It seems that our six cranes are now over at RSPB Nene Washes, where they are part of a flock of 15 birds roaming the washes. Hopefully they will make there way back over here soon. We hope to see you on the reserve this weekend and don’t forget to put your clocks back tomorrow night!
As mentioned last week, interesting fungi is popping up all over the reserve - some I have been able to ID and some I have not! Luckily, one that I have been able to identify is shown below and is clearly ready for halloween next week....note the 'spooky' blood dripping off the Shaggy inkcap below! Common names for this fungi are lawyer's wig and shaggy mane.
Photo credit: Ali Blaney - Shaggy inkcap fungi 'bleeding'
It's not really blood of course, it's 'ink'! The cap base on this fungi expands and dissolves into the inky fluid shown inset - usually I've seen blue/black ink coming from this fungi but not red before. Very interesting!
We've got some other fungi right outside the visitor centre that I am busily trying to identify, hopefully they will feature in next weeks blog!
In other news, as featured in David's blog on Sunday, the Lakenheath Fen Run (and walk) for Wildlife took place last weekend and it was a great success. Much fun was had by all, lots of money was raised for nature conservation, new members joined the RSPB and the visitor centre was buzzing with atmosphere! The photo below shows the exciting finish of the 5km race, which was won by Charlie Jones. Charlie was the first of us to encounter the cattle on the riverbank section of the race and bravely herded them along until they finally ran down the bank instead of along it! The 10km race was won by Martin Ineson and the 2km race by our very own David White. A big thank you to everyone who came along and took part, as well as all the volunteers who marshalled along the routes and took charge in the visitor centre.
Photo credit: Dave Rogers - 5km finale - Charlie Jones crosses the line with our volunteer James close behind (and me in 3rd place in the distance!)
Work continues down in Botany Bay and it's been hard work the past couple of weeks, as the brash is covered with even more vegetation on the south side of the public footpath than it was on the north. Our volunteers have been working with dogged determination however and spirits were kept high this week as Suzanne took a break from the office and joined us for the day.....and brought along some amazing biscuits. We've been treated to sightings of redwing and fieldfare during our breaks and even saw a nice common frog, which was hastily re-routed as it was spotted jumping straight towards the fire! A couple of late grass snakes have also been seen this week, looking quite chilled and not moving away very quickly. Today I and a couple of well-timed visitors watched a stoat taking down a sizeable rabbit near east wood and a beautiful water rail was showing itself nicely on the visitor centre pool. It's a hive of activity here at Lakenheath Fen - people and wildlife alike!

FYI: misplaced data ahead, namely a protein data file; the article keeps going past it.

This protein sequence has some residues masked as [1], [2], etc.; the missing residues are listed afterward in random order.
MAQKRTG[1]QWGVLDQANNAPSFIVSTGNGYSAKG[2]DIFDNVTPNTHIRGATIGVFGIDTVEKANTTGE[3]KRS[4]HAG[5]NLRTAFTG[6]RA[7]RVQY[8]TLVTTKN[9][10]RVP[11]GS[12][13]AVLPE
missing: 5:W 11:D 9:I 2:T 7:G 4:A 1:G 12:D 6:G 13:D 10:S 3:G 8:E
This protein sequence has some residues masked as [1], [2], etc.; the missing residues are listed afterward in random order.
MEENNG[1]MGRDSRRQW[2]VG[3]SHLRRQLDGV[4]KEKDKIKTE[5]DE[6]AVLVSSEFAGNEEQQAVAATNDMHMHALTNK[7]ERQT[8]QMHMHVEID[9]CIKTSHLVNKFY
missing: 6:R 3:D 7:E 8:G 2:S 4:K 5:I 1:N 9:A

It is always good to see birds close up. We are having a bird ringing demonstration as part of our “Give our garden wildlife a helping hand” family event today. Here are a few pictures of what has been caught so far:
A very lively great spotted woodpecker that managed to cause Simon, our tamed bird ringer quite an injury.
A tiny little goldcrest.
A marsh tit (definitely not a willow tit!)
An unusual view of a siskin.
All photos by Karen Langley
Large numbers of lesser redpolls have been roaming around the reserve over the last couple of days. It also seems like hundreds of redwings have passed through. I even saw some while I was running around the 2km course of our run & walk for wildlife yesterday!
A very late grass snake was seen near New Fen viewpoint yesterday and at least one hobby was seen from Joist Fen viewpoint. An unidentified small mammal (most likely to be a shrew or a mouse) was seen disappearing in a hole on the grass outside the visitor centre.
Later on in the afternoon, at least four snipes flew over Joist Fen viewpoint and a curlew was calling north of the river. Good numbers of bearded tits were pinging in front of the viewpoint and there was an impressive count of 13 marsh harriers over the west end of the reserve at dusk.
Other highlights of this morning have included a flock of 26 lapwings over the washland and a kingfisher feeding on the visitor centre pond. The weather is due to get a bit chillier during the next week so that should bring in some more winter visitor visitors. Why not wrap us warm and come and give us a visit? We hope to see you soon!